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Sacramento County organic waste program yields 'black gold'

Free compost available to residents in pilot recycling program

Here's why it's called "black gold" -- it doesn't get much richer than this compost from Sacramento County's Waste Management and Recycling program. (H/t Laura Cerles-Rogers)

Here's why it's called "black gold" -- it doesn't get much richer than this compost from Sacramento County's Waste Management and Recycling program. (H/t Laura Cerles-Rogers) Kathy Morrison

Since July 1. Sacramento County residents have been throwing all kinds of things into their organic waste (formerly green waste) bins: Chicken bones, greasy pizza boxes, used wine corks, snubbed cat food, moldy cheese, salmon skin and many other organic items, not just leaves and grass clippings.

A bizarre combination, to be sure, but the County Waste Management and Recycling program assured us that it would all be acceptable and put to good use.

Over the subsequent months we may have forgotten what the end result might be. But the county's been working hard and, nearly 11 months later, "it's soup." Specifically, all those bits and bones have been cooked into the black gold known as compost.

And it's free for the taking. Monday through Friday, between 10 a.m. to 2 p.m., the county will make compost deliveries to its property at 3843 Branch Center Road (near Bradshaw and Kiefer roads), based on demand.

There are some details. First, you have to shovel the compost yourself, with your own tools, into your own containers. No mechanical loading is allowed. It's available on a first-come, first-served basis, but can be loaded up anytime, 24/7.

The county says it plans to have compost available on demand from spring until early fall. The compost pile will be restocked as necessary. ​

This process started in California with Senate Bill 1383, which requires that organic materials be kept out of ​landfills. Each county or city had to come up with its own organic waste recycling program. We previewed  the Sacramento program's start in this post last summer. Many people now have the little buckets under their sinks and empty them into the organic waste bins each week.

Ingredients on a compost bag
Commercial compost: No guaranteed contents.

So what to do with this free compost? (Or any compost, for that matter.) Well, it's a spectacular soil amendment, and also an excellent mulch. What compost is not is plant fertilizer -- though plants certainly benefit from it. Because compost can be made of so many different things, and can be different in each batch, it has no guaranteed list of plant nutrients.  That goes for commercial compost as well as the county's -- see photo at right of a bag of commercial organic compost.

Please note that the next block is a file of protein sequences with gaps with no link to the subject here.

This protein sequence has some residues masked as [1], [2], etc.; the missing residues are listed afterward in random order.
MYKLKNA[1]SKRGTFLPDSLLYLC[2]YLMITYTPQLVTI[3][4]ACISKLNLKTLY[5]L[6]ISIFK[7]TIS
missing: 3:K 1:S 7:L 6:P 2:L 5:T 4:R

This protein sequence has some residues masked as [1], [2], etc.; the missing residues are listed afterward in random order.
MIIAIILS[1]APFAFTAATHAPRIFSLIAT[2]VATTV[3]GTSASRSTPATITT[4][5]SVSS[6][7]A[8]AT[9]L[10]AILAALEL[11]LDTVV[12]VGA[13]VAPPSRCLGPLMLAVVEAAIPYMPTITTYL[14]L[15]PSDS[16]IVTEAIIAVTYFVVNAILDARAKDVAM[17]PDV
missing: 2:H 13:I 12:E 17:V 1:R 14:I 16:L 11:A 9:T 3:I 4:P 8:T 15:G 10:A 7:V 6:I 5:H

So if your roses need a dose of nitrogen or melons require some phosphorus, don't rely on just compost. But the soil they grow in will love it.

Find out more on Sacramento County's compost program here: https://wmr.saccounty.gov/Pages/Self-Serve-Compost.aspx

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Some of our previous posts on compost and composting:

Confessions of a serial composter

No room for composting? Tell it to the worms

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Garden Checklist for week of July 7

Take care of garden chores early in the morning, concentrating on watering. We’re still in survival mode until this heat wave breaks.

* Keep your vegetable garden watered, mulched and weeded. Water before 8 a.m. to conserve moisture.

* Prevent sunburn; provide temporary shade for tomatoes, peppers, eggplant, melons, squash and other crops with “sensitive” skin.

* Hold off on feeding plants until temperatures cool back down to “normal” range. That means daytime highs in the low to mid 90s.

* Don’t let tomatoes wilt or dry out completely. Give tomatoes a deep watering two to three times a week. Harvest vegetables promptly to encourage plants to produce more.

* Squash especially tends to grow rapidly in hot weather. Keep an eye on zucchini.

* Some weeds thrive in hot weather. Whack them before they go to seed.

* Pinch back chrysanthemums for bushy plants and more flowers in September.

* Harvest tomatoes, squash, peppers and eggplant. Prompt picking will help keep plants producing.

* Remove spent flowers from roses, daylilies and other bloomers as they finish flowering.

* Pinch off blooms from basil so the plant will grow more leaves.

* Cut back lavender after flowering to promote a second bloom.

* One good thing about hot days: Most lawns stop growing when temperatures top 95 degrees. Keep mower blades set on high.

* Once the weather cools down a little, it’s not too late to add a splash of color. Plant petunias, snapdragons, zinnias and marigolds.

* After the heat wave, plant corn, pumpkins, radishes, winter squash and sunflowers. Make sure the seeds stay hydrated.

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